Trapped in 1867

Chap­ter 10: Home

The Hamilton Spectator - - LIVING - WRIT­TEN AND IL­LUS­TRATED BY CHRIS FRAN­CIS

As fire en­gulfs the McGre­gor house, Gauri des­per­ately searches for a way out. Hear­ing the words ‘Pin-di-gayo’ in her mind, she lifts up a rug with the bird-sym­bol on it and dis­cov­ers a small es­cape hatch. Did the Odawa girl save her life?

To do list:

1. Learn how to say ‘Thank You’ in the Odawa lan­guage 2. Re­search the In­ter­colo­nial Rail­way 3. Get back to Burling­ton 4. Write a let­ter to Thomas 5. Visit an Odawa com­mu­nity when I get back to 2017

July 11th, 1867 Burling­ton, On­tario. Morn­ing.

Okay, you will never be­lieve what has hap­pened in the past few days. I wish I wrote this down ear­lier. It’s been se­ri­ously crazy. Okay, where do I start? First off, af­ter the fire, Thomas left to de­liver mail some­where in On­tario, and be­cause there was noth­ing left of the McGre­gor house, Ben and I had to sleep in a tool­shed in some stranger’s back­yard.

Se­condly, Ben and I got in a huge fight be­cause he was con­vinced there is an In­ter­colo­nial Rail­way sys­tem be­cause of what Mr. Flem­ing said in that postal of­fice a few months back. Ben claims we can catch a ride on a train back to Burling­ton. I told him he was a goof­ball, and he took off.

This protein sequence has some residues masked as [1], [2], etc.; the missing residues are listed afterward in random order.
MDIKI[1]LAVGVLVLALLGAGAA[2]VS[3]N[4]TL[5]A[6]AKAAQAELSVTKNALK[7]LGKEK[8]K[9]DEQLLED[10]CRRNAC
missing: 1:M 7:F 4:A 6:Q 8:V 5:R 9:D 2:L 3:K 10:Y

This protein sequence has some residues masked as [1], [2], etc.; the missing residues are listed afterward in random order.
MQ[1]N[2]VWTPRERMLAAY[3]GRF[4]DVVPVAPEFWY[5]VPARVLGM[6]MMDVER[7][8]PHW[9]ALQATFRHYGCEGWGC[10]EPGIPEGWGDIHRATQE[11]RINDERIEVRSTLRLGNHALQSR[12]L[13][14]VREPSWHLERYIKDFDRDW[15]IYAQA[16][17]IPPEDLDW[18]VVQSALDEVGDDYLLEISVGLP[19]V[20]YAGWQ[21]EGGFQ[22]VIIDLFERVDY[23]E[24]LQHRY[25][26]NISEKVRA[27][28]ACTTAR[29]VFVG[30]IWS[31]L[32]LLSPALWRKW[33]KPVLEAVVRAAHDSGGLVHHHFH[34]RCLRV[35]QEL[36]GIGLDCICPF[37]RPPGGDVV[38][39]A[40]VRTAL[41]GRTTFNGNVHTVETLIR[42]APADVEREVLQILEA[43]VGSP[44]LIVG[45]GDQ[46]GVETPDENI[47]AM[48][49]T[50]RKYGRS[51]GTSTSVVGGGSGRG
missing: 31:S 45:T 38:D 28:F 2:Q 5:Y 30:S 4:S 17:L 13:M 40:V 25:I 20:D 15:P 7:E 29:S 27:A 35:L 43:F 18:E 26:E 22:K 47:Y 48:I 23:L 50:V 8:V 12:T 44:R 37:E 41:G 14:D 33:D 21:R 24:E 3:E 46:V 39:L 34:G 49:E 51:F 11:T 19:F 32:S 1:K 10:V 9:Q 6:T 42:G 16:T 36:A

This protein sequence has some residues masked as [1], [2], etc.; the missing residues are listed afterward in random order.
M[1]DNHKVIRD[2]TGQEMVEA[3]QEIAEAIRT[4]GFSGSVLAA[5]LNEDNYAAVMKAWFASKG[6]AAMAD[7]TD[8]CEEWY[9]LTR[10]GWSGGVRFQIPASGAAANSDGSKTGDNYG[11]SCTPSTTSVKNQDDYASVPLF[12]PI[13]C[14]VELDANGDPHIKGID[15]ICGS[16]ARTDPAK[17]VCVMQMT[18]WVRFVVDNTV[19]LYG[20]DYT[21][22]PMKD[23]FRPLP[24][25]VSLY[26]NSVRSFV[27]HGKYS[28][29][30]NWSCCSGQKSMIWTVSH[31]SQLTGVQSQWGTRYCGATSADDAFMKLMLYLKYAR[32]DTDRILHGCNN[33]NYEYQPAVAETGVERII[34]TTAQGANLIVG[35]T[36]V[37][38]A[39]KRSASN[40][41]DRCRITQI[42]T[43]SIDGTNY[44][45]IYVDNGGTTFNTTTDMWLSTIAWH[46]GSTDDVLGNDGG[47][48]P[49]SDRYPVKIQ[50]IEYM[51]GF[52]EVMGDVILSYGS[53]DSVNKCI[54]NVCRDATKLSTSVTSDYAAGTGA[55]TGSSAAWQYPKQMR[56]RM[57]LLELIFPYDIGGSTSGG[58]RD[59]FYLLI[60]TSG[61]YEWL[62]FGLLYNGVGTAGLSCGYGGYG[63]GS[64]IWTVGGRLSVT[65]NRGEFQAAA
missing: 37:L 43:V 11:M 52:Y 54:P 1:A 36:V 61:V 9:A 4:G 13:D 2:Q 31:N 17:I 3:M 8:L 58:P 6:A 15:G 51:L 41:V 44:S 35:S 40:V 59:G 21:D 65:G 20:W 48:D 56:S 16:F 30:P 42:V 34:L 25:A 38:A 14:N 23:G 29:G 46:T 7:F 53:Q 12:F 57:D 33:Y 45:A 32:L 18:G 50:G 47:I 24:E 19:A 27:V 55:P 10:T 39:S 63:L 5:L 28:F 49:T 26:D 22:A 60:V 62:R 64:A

He even told me he hated me— which was no sur­prise.

Third, I see that strange large bird hov­er­ing over me as I aim­lessly walk out of the city—and guess what? It led me straight to a group of horses—and would you be­lieve they all had large blan­kets wrapped around their backs with the same bird sym­bol wo­ven into them—the same sym­bol as on my bracelet—the same sym­bol as the rug in the McGre­gor house. I now know it is a thun­der­bird. Nuts eh?

Okay, and then what was even cra­zier was Ben was there, wait­ing for me. Ap­par­ently he saw the bird in the sky as well and fol­lowed it.

When he saw me, he started to cry, but not be­cause he was sad, it was be­cause he was so happy to see me.

I had to ad­mit, I was re­ally happy to see him too—but I didn’t cry (well, maybe, just a lit­tle).

And guess what? That isn’t even the best part. The Odawa girl was also there with a man named Pon­tiac (ap­par­ently he is named af­ter a great war­rior). I ex­plained we were try­ing to get back to Burling­ton and Pon­tiac told us they would guide us.

I se­ri­ously want to cry again— peo­ple can be so nice.

Ben and I each got to ride our own horse. I was a nat­u­ral.

Any­way, we ate corn, beans, squash, corn­bread and soup along the way. We had camp­fires ev­ery night and slept un­der the stars. We ate like roy­alty. It was so awe­some.

I love Canada. Have I said that al­ready?

“My name is Daphne,” the Odawa girl says to me fi­nally as we step off our horses. We both hug. “I will re­mem­ber you all my life,” she adds.

“Thank you,” I say to her. “I’ll never for­get you.” I pull away from Daphne—my lip trem­bles.

We hug again and then she hops back on her horse and dis­ap­pears through the ap­ple or­chard with Pon­tiac.

Early Af­ter­noon

My butt is killing from rid­ing for so long, but I don’t care, I am just so happy to see the Lo­tus-Five.

“We made it!” Ben shouts, kiss­ing the time ma­chine. “We ac­tu­ally made it.”